A Complete Contemplative Practice, Pt. 3

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In the book, Contemplative Practices in Action, Doug Oman asks the questions, “Do I enjoy the spiritual support of an integral contemplative practice?  If not, can I expand my practice in ways that are personally appropriate and consistent with my tradition and beliefs?”

 

Oman looked at 10 different contemplative practices found in non-religious traditions and religious traditions and discovered commonalities between the practices.  He says these common elements “share a coherent resemblance.”  According to Oman, an integral contemplative practice consists of four elements:  Set-aside time, virtues and character strengths, short practices that can be used throughout the day for centering during stressful situations, and a spiritual model.  If you are just joining us, we looked at set-aside time two weeks ago and virtues and character last week.  You can find those blog posts on my home page.  This week, I hope to give you some ideas for how to include short practices throughout your day to keep you centered in stressful situations.

The third element of a complete contemplative practice is the short practice.

Before I discovered yoga, I did not have a plan for how to recover my sense of peace during stressful situations.  Now, I have several practices that I engage in throughout the day depending on my level of need.

First, I become aware of my breath.  I begin to deepen my breath and feel the sensation of breath throughout my body.  As I become aware of my breath and my body, I discover places that are holding tension and I work to soften as I breathe.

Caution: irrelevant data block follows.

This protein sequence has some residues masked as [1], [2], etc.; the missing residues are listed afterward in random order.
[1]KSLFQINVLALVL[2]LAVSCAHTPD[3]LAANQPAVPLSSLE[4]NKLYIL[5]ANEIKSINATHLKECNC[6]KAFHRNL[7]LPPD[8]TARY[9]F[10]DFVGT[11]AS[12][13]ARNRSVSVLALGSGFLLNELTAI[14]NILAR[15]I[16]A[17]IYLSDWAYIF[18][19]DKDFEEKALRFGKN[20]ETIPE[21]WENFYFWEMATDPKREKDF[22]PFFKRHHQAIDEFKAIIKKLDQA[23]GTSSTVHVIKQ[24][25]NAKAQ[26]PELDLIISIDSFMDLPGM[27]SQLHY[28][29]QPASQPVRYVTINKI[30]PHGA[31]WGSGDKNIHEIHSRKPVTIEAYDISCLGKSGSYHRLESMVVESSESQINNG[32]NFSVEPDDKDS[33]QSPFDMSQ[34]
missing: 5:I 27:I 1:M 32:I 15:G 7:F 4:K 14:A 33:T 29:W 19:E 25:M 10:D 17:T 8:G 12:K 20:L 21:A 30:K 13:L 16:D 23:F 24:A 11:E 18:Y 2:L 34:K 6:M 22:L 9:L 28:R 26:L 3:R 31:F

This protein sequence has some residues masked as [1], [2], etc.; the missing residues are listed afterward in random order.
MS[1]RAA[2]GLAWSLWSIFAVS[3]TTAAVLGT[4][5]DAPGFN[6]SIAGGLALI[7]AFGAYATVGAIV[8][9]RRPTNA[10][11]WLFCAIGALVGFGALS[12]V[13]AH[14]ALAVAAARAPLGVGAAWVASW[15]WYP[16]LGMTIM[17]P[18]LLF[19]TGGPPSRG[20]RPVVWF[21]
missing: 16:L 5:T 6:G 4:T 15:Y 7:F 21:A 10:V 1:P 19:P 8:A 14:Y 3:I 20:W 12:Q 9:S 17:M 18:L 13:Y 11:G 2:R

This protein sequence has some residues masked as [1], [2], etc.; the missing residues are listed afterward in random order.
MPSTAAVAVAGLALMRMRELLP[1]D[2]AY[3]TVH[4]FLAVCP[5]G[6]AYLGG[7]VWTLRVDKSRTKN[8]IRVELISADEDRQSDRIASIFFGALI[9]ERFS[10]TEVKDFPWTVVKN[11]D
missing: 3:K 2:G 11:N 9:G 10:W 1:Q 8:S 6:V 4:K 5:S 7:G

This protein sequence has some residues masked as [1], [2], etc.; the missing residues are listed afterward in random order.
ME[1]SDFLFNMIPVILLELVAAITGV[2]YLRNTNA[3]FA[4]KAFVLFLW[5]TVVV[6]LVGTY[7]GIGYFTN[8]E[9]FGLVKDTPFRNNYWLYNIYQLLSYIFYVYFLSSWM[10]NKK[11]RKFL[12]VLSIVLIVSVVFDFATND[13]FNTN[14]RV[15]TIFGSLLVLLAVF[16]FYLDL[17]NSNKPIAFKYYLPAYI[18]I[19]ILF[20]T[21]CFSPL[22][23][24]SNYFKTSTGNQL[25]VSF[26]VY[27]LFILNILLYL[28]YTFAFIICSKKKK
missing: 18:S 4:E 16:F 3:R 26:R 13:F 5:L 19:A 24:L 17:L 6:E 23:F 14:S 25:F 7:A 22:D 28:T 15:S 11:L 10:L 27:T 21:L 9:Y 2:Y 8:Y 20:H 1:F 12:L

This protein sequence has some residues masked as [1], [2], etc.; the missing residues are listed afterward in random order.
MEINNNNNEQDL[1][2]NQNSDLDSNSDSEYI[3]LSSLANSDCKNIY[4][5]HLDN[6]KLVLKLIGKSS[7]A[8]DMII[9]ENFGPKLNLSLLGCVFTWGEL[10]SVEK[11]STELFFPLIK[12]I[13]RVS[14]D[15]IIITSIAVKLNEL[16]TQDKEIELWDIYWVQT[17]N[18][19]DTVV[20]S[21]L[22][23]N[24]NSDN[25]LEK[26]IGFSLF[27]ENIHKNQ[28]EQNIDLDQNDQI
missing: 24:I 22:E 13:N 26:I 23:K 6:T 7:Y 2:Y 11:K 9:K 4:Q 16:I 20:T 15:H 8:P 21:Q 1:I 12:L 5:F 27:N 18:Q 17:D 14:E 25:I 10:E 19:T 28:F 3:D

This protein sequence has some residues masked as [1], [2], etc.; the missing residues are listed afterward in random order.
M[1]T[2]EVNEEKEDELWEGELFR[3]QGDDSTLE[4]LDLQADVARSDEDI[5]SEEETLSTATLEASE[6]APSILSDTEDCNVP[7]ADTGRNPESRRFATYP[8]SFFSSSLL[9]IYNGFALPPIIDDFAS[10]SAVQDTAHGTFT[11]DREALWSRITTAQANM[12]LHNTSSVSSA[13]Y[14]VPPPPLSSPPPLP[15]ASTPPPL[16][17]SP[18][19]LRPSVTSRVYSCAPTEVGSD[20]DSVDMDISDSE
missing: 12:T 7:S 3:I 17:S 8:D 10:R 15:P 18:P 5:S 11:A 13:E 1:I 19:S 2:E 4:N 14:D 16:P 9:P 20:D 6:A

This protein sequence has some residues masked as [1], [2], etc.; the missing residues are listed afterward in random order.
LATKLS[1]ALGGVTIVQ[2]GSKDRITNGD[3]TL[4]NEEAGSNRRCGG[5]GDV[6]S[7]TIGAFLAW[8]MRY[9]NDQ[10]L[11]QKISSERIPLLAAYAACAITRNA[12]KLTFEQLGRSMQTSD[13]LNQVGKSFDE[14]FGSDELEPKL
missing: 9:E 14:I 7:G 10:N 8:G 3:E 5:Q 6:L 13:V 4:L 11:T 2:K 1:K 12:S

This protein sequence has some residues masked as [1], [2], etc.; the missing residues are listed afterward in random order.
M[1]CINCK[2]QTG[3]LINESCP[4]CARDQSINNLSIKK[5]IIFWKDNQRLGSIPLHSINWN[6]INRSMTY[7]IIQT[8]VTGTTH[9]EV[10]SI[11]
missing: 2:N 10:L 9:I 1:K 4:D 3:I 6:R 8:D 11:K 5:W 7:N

Second, I quiet my eyes.  As I breathe, I bring my attention to all the tiny muscles around my eyes and begin to relax the muscles.  This sends a signal to the brain that I am not in fight or flight mode, but have shifted to relax which allows the opportunity for openness of heart and mind and connection with others.

Third, I have a word to attach to that allows me to come back to my center.  My word for this year is abundance.  This word grounds me in feeling that there is an abundance of time, an abundance of love for me, an abundance of happiness for me, an abundance of work for me, etc.  It is a world view rooted in my faith tradition.

Lastly, As I studyied centering prayer in the fall, I found a new practice that I have not tried yet.  It is called the Welcoming Prayer.  The basic idea is to become aware of thoughts, emotions, body sensations and welcome whatever is happening in the moment and then letting them go.

Jane K Ferguson describes the Welcoming Prayer in chapter 5 of Contemplative Practices in Action:

1-  Focus, feel, and sink into the feelings, emotions, thoughts, sensations, and commentaries in your body.

2-  Welcome the divine indwelling in the feelings, emotions, thoughts, commentaries or sensations in your body by saying, “Welcome, welcome, welcome.”

3-  Let go by repeating the following sentences:

I let go of my desire for security, approval and control.

I let go of my desire to change this situation or person.

4- Repeat the prayer as often as you need it.

 

What short practices do you have in your toolbelt to help you in stressful situations?  If you don’t currently have one, try one of these and let me know what you experience!

 

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